Sunday, August 13, 2006

Increasing number of authors per article

The National Library of Medicine provides a brief analysis of trends in the number of individual and collective authors for each PubMed/Medline citation over the last 50+ years. Not surprisingly, considering the nature of some of the big trials, the process of large genetic analysis studies, and other changes in biomedical publishing, the number of authors per Medline record has been steadily increasing over time since 1950.

The highest author count per article in the 2000-2004 period? 743 authors. The average number of authors for that time period was just over 4.

How do researchers determine who has contributed "enough" to a manuscript to be listed as an official author of the work? The International Committee of Medical Journal Editors recommends standards for deciding who should be an author of a given article. Medical journals have operationalized these guidelines in a number of ways (e.g. see BMJ's instructions for determining authorship and providing this information with each submission of original research and the BMJ editorials "Authorship: time for a paradigm shift?" and "Authorship is dying; long live contributorship").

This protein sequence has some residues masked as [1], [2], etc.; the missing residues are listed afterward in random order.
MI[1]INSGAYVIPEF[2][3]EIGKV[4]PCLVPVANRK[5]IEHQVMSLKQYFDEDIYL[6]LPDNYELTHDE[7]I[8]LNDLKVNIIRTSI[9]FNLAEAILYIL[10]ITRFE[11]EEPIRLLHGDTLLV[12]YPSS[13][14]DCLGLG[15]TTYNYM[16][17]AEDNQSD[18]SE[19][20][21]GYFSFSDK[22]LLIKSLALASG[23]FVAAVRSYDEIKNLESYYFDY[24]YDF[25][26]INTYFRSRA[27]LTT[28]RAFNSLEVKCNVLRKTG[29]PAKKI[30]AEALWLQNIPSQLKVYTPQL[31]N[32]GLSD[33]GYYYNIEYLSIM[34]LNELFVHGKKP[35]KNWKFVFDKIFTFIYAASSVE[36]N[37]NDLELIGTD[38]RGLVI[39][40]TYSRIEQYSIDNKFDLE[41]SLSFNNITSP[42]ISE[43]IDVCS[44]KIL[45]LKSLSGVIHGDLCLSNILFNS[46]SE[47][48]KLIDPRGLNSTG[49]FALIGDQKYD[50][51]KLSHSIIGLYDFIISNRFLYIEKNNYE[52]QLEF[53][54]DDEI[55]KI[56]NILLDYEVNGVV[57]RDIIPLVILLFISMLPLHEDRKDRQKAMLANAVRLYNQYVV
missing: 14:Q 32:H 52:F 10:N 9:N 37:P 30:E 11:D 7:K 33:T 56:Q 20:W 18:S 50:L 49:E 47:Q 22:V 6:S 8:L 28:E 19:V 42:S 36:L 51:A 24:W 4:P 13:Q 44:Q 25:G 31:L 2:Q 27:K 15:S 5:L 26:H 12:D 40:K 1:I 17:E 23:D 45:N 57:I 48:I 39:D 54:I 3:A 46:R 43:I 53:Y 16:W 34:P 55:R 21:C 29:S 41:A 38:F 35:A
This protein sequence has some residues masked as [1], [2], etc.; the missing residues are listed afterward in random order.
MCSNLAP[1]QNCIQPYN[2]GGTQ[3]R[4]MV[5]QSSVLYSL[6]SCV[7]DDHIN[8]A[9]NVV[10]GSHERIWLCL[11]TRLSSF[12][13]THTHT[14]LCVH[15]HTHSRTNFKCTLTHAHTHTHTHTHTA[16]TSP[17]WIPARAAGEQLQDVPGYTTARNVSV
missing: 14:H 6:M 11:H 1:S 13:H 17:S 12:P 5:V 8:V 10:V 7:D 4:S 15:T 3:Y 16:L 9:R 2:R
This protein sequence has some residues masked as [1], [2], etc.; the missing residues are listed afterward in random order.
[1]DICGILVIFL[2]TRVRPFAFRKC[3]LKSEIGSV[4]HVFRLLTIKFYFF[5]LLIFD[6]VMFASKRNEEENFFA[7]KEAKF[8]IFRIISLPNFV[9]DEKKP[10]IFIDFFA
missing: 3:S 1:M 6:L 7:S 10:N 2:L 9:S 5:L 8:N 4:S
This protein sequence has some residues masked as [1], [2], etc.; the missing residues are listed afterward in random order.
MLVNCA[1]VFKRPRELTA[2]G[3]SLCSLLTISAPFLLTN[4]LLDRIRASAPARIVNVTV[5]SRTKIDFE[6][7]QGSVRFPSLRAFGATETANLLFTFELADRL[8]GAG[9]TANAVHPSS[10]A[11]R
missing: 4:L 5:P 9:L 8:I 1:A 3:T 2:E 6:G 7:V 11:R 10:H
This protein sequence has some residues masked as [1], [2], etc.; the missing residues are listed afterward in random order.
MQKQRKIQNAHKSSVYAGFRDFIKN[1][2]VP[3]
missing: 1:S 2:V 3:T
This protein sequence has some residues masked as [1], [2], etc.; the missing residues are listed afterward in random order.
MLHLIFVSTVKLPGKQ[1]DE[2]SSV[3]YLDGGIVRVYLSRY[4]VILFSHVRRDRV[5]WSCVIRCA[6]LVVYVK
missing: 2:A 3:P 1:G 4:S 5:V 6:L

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MeSH terms: Authorship; Periodicals/standards; Periodicals/ethics

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